Copyright

Coccyx Bone: Definition, Location & Function

Instructor: Justine Fritzel

Justine has been a Registered Nurse for 10 years and has a Bachelor's of Science in Nursing degree.

The coccyx is a small bone at the base of your spine. In this lesson, we will learn more about the coccyx, including its exact location, its structure, why it's vestigial, and its current function.

The Spine

Our spines are made up of 24 small bones in our back that support the weight of our body. If you think about it, how would we hold up the top half of our body if we didn't have a spine? It also helps us to be able to move and be flexible.

Even more importantly, the spine is a protective case around our spinal cord which is connected to our brain to allow all messages to and from the brain to travel to the rest of our body.

The spinal column consists of different vertebrae, with the coccyx at the very bottom
spinal cord

Those 24 small bones are called vertebrae and are round, stacked bones to create the spine. At the base of your skull begins the seven cervical vertebrae, followed by twelve thoracic vertebrae, followed by five lumbar vertebrae. These are all individual bones.

After the lumbar vertebrae is the sacral region. The sacrum is different in that the five vertebrae that make it up are not separated, but are actually fused together. Extending off of the sacrum, is the coccyx, which we will focus on in this lesson.

What is the Coccyx?

The coccyx, pronounced KOCK-six, consists of four small bones that are semi-fused, forming a small triangular bone extending from the sacrum. The coccyx is often referred to as the 'tailbone' as it's located at the base of your spine.

The base of spine called the coccyx
coccyx

The coccyx is referred to as a vestigial vertebrae. This means that through evolution it has lost its function - in this case as a tail. If you have ever broken your tailbone, you know how very painful this can be. It can be frustrating to think you experienced all that pain for a body part that serves no purpose!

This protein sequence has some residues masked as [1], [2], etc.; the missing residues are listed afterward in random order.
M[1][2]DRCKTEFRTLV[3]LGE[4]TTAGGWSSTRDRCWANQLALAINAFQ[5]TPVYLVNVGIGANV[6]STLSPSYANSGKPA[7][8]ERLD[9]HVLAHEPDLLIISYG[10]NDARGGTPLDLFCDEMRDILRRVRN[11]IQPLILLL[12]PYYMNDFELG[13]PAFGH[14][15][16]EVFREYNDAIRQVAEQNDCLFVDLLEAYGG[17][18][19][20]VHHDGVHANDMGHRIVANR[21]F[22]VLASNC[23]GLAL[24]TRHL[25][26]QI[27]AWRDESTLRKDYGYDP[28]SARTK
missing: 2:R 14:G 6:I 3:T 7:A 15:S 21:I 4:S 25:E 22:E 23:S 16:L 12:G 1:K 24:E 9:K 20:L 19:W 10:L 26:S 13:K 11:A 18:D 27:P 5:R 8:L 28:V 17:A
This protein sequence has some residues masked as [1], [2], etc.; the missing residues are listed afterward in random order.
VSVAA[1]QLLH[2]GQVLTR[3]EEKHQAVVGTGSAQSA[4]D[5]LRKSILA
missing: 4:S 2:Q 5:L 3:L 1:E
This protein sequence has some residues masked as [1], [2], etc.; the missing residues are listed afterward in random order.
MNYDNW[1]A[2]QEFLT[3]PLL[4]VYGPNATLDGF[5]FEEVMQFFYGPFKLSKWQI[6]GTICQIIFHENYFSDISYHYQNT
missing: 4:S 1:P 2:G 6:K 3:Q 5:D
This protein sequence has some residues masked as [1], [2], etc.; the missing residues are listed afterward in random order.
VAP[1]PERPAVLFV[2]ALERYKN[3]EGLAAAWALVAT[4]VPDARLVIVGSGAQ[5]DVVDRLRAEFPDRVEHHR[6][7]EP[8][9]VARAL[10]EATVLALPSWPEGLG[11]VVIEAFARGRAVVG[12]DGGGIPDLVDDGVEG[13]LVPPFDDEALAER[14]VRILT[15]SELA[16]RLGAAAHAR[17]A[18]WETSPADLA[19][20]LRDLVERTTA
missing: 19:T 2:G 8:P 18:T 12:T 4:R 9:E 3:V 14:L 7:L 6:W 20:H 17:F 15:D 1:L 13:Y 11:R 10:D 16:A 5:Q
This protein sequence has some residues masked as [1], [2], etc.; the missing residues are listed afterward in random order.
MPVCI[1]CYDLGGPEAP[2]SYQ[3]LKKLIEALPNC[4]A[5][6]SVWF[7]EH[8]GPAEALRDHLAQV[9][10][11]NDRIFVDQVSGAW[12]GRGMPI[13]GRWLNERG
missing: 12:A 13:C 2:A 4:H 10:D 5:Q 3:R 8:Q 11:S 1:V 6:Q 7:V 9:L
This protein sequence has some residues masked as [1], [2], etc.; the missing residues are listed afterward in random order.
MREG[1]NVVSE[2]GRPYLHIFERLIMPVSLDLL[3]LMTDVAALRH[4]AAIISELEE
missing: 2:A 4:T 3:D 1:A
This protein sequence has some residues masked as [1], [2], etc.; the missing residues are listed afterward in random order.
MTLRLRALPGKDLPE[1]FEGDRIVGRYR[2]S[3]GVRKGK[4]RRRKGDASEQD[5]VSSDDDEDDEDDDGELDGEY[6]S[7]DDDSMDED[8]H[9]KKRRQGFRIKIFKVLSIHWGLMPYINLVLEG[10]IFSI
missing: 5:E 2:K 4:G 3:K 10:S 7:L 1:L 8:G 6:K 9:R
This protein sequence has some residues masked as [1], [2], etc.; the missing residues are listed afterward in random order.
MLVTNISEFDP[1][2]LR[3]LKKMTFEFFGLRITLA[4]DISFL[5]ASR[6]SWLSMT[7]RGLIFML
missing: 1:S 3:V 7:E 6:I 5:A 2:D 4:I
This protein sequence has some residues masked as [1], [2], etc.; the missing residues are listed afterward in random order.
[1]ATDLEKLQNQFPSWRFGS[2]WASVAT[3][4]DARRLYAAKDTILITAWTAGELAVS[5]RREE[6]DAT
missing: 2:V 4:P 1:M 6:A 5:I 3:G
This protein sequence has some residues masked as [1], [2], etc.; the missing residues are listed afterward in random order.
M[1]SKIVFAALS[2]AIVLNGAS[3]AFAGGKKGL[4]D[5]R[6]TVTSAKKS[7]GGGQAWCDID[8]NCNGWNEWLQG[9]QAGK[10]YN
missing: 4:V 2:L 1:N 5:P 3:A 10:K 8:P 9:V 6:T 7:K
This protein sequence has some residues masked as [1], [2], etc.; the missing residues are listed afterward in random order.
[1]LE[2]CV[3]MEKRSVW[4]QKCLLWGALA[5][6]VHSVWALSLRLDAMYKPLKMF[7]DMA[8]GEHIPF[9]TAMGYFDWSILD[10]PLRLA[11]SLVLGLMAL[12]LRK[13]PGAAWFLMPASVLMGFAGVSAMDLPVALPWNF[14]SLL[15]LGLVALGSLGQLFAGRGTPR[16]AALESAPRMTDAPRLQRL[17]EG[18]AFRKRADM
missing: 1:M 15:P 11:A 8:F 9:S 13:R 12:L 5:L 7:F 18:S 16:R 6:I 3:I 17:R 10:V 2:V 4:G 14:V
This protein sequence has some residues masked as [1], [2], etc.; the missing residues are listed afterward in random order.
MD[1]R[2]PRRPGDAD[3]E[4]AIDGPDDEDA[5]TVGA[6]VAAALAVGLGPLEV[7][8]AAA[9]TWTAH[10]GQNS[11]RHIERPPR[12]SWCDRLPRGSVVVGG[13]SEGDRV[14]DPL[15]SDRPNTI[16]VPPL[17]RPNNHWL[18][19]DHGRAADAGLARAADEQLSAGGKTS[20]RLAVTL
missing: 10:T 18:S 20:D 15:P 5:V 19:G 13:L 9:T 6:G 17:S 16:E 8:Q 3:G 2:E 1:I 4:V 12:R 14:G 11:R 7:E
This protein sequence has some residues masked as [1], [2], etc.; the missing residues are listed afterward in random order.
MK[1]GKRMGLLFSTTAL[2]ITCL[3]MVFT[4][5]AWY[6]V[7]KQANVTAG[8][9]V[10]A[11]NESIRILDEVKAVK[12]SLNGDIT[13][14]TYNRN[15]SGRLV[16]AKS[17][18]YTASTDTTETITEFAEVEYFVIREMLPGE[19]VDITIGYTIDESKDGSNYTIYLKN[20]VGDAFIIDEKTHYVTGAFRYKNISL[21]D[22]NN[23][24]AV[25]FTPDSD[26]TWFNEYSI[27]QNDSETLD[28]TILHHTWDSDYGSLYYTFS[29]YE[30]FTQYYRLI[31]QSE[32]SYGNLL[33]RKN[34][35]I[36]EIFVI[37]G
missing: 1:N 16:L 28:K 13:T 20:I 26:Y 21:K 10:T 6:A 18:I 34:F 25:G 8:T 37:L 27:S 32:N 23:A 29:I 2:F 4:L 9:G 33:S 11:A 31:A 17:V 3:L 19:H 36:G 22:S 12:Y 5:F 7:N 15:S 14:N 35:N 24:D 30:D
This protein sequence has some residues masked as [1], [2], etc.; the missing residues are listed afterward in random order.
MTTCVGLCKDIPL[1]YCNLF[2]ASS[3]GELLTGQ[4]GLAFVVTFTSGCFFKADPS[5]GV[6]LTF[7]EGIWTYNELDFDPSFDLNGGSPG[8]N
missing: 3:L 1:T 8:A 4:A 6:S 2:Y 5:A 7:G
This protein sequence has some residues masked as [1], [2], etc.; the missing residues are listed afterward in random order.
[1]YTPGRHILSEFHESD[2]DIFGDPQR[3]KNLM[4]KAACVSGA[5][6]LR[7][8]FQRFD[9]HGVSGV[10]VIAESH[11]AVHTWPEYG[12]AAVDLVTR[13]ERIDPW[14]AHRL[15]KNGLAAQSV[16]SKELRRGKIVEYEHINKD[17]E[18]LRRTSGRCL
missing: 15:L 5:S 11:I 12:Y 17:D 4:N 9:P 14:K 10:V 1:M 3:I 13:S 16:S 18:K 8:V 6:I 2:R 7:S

Let's look more into the function of the coccyx next.

Does the Coccyx Have any Purpose?

Although the coccyx is not necessary, the coccyx does have some purpose. When you sit in a chair, your weight is distributed onto your hip bones and your tailbone. This allows you to be balanced and have stability so you don't topple over easily in your chair. Think of a three legged stool - if there were only two legs, you could tip it easily.

The coccyx provides a third point of contact along with the two pelvic boness, providing balance when seated
pelvis

To unlock this lesson you must be a Study.com Member.
Create your account

Register to view this lesson

Are you a student or a teacher?

Unlock Your Education

See for yourself why 30 million people use Study.com

Become a Study.com member and start learning now.
Become a Member  Back
What teachers are saying about Study.com
Try it risk-free for 30 days

Earning College Credit

Did you know… We have over 200 college courses that prepare you to earn credit by exam that is accepted by over 1,500 colleges and universities. You can test out of the first two years of college and save thousands off your degree. Anyone can earn credit-by-exam regardless of age or education level.

To learn more, visit our Earning Credit Page

Transferring credit to the school of your choice

Not sure what college you want to attend yet? Study.com has thousands of articles about every imaginable degree, area of study and career path that can help you find the school that's right for you.

Create an account to start this course today
Try it risk-free for 30 days!
Create an account
Support